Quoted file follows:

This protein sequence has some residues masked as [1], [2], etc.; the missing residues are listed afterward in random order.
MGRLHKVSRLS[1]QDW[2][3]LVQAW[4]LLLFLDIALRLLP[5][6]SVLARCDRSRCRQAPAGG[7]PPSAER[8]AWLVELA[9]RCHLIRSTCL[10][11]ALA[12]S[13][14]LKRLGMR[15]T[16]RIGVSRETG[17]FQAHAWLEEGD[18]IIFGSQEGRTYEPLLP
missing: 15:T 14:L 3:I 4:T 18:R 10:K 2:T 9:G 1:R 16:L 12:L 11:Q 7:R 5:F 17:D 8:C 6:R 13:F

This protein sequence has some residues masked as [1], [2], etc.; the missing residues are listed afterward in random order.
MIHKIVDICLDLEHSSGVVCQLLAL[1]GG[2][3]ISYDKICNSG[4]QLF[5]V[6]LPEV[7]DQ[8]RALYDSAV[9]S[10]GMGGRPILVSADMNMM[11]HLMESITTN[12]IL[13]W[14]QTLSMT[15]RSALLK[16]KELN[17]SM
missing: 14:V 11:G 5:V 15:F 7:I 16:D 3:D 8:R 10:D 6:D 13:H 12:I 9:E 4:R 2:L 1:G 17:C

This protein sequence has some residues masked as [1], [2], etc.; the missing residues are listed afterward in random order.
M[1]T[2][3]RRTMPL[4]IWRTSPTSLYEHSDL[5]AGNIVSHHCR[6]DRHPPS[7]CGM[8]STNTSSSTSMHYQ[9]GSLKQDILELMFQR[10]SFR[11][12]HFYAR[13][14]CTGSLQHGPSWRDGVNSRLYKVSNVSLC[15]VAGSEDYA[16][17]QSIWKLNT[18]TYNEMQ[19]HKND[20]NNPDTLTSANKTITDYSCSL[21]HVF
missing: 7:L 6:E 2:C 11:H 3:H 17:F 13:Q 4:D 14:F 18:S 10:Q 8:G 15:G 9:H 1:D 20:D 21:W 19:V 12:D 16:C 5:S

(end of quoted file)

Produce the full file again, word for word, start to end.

This protein sequence has some residues masked as [1], [2], etc.; the missing residues are listed afterward in random order.
MGRLHKVSRLS[1]QDW[2][3]LVQAW[4]LLLFLDIALRLLP[5][6]SVLARCDRSRCRQAPAGG[7]PPSAER[8]AWLVELA[9]RCHLIRSTCL[10][11]ALA[12]S[13][14]LKRLGMR[15]T[16]RIGVSRETG[17]FQAHAWLEEGD[18]IIFGSQEGRTYEPLLP
missing: 15:T 14:L 3:I 4:T 18:R 10:K 2:T 9:G 1:R 16:L 12:L 11:Q 7:R 5:F 17:D 8:C 6:R 13:F

This protein sequence has some residues masked as [1], [2], etc.; the missing residues are listed afterward in random order.
MIHKIVDICLDLEHSSGVVCQLLAL[1]GG[2][3]ISYDKICNSG[4]QLF[5]V[6]LPEV[7]DQ[8]RALYDSAV[9]S[10]GMGGRPILVSADMNMM[11]HLMESITTN[12]IL[13]W[14]QTLSMT[15]RSALLK[16]KELN[17]SM
missing: 14:V 11:G 5:V 15:F 7:I 16:D 3:D 8:R 10:D 6:D 13:H 12:I 9:E 4:R 2:L 1:G 17:C

This protein sequence has some residues masked as [1], [2], etc.; the missing residues are listed afterward in random order.
M[1]T[2][3]RRTMPL[4]IWRTSPTSLYEHSDL[5]AGNIVSHHCR[6]DRHPPS[7]CGM[8]STNTSSSTSMHYQ[9]GSLKQDILELMFQR[10]SFR[11][12]HFYAR[13][14]CTGSLQHGPSWRDGVNSRLYKVSNVSLC[15]VAGSEDYA[16][17]QSIWKLNT[18]TYNEMQ[19]HKND[20]NNPDTLTSANKTITDYSCSL[21]HVF
missing: 7:L 6:E 2:C 11:H 3:H 17:F 13:Q 4:D 14:F 18:S 10:Q 8:G 15:G 9:H 1:D 20:D 21:W 19:V 12:D 16:C 5:S